I'd like to make a prediction. It is bold: within 50 years, the label "Made in Africa" will be as ubiquitous as "Made in China" is nowadays items sold in Britain, such as clothes, towels and televisions. In fact, I will go even further: African products will actually replace many of these items that are now made by Chinese companies.
Of course, this seems like an unlikely scenario when, in addition to a diamond in your jewelry box, a Kenyan coffee bag or a bottle of Cabernet from South Africa, many Britons would struggle to find a "Made in Africa" product in their homes. But Africa, with its troubled history of industrial development, is on the verge of real and dramatic economic growth.
Much progress has already been made. Over the past 15 years, most African countries have enjoyed sustained economic growth, in some cases at annual rates above 5%, driven by rising commodity prices, budget surpluses, foreign investment and fewer conflicts. Service sectors are flourishing across the continent, while a telecommunications boom – boosted by the use of mobile phones in a region where there were few land lines and internet penetration – is also playing a role as well as a vibrant financial services industry.
However, 28 of the world's poorest countries are in Africa. Half of their people live in poverty without access to basic human rights such as food, clean water and housing, while two out of five are illiterate. Economic growth, albeit rapid, came from a low base: per capita gross domestic product is only $ 1,770, about a quarter of Asia.
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Sustainable transformation requires a radical new approach. It is not a service economy that will take half a billion people out of poverty or create 100 million jobs, but an industrial one. Export-led manufacturing will be the key to Africa's success, as it has transformed the fortunes of Asian countries, particularly China, in the last decades.
Today, the manufacturing sector contributes only 9 percent to Africa's gross domestic product, down from 17 percent to the agricultural sector. It also accounts for less than 2% of global production, suggesting huge room for improvement.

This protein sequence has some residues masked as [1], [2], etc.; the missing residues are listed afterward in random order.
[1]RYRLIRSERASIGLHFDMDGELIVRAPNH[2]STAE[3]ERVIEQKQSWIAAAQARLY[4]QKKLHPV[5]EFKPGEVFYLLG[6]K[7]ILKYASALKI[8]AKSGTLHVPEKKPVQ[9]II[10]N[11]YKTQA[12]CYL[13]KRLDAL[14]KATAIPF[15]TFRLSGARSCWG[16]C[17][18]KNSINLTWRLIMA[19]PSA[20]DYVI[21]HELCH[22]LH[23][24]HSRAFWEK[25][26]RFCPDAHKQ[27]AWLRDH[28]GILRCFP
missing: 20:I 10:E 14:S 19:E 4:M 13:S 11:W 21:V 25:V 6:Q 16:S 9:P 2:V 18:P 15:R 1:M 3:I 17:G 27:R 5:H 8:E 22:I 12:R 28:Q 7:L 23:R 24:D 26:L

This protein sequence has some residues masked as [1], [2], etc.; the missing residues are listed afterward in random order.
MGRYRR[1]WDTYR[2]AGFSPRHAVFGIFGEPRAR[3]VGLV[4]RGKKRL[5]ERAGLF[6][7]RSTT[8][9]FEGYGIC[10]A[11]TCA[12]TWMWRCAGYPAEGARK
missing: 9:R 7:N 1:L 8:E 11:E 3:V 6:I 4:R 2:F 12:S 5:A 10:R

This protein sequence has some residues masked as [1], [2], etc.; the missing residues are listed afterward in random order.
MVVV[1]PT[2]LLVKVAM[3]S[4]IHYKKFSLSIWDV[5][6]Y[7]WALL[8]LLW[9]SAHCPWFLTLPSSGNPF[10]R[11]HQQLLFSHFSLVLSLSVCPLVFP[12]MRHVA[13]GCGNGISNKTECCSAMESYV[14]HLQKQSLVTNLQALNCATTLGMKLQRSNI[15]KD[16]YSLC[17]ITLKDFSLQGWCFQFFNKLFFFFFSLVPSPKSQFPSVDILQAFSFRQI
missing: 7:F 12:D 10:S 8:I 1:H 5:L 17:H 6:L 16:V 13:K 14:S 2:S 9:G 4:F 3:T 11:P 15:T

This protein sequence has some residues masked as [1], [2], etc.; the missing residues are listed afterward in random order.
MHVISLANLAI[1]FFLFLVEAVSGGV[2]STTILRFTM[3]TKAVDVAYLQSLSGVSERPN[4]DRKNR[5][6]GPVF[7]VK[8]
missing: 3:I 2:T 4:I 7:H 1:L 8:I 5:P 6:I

The African Union has placed the manufacturing sector at the center of its "Agenda 2063," a strategic framework for the continent's socioeconomic transformation over the next 50 years, which has the agreement and full support of all 55 countries. It is an agenda that, in its own words, was driven by the "voices of the African people indicating Africa what they want."
Similarly, the launch of the Continental Area of Free Trade Africa last year provides for a single market for goods and services. It allows African companies to enter new markets, expanding their customer base and, potentially, product ranges. Many predict that this will also act as an impetus for much-needed cross-border infrastructure investment, creating jobs and developing local expertise in engineering projects.
The prospect of larger markets will stimulate investment. But African governments must play their part: new policies are needed to help build the capacities of domestic firms and foster industrial clusters. (For example, Asian governments offered tax benefits, subsidies, and tailor-made contracts to high-performing companies.)
Today, much of Africa's industry is focused on low value-added assembly because the required raw materials are not produced or available locally. My company, Carbon Holdings, a petrochemical company based in Egypt, is currently finalizing the financing of a $ 11 billion petrochemical plant in the Suez economic zone. It will be the largest downstream factory in Africa, with the potential to create thousands and thousands of direct and indirect jobs and, I predict, help double Egyptian exports within one year from the moment they start operations.
For the first time, Egypt will have essential food for its basic industries, such as plastic, packaging, building materials and automotive parts, allowing production, as opposed to assembly, to occur locally. This will make the country more attractive to foreign manufacturers, interested in avoiding expensive import tariffs, which can produce items as diverse as tires and diapers locally, further boosting employment.
These are projects such as our Suez plant, funded in part by development institutions such as Africa Finance Corporation, together with the main export credit agencies Euler Hermes of Germany and UK Export Finance, which will be instrumental in helping the industrial sector in Africa to realize its true potential. African governments must create economic zones around these developments to encourage global players to enter the market.
That will not happen overnight, but it is starting at a time when trade tensions between the US and China are affecting factory output. China is also interested in reducing its reliance on export markets and is seeking to boost domestic demand. Across Asia, wages are rising as workers demand better rewards: real wages adjusted for inflation increased by 2.8% last year, from just 1.5% worldwide. This is in the hands of Africa, for in 2050 we will have a larger and younger workforce than either China or India.
But our biggest advantage – and the reason I am confident that with a developed manufacturing sector, "Made in Africa," will reach ubiquity – is that we are only 15 days away from Europe by sea. With travel times exceeding 50 days for your products to arrive, China will be at a disadvantage right from the start. It's time for Africa to negotiate.
Basil El-Baz is founder, President and CEO of Carbon Holdings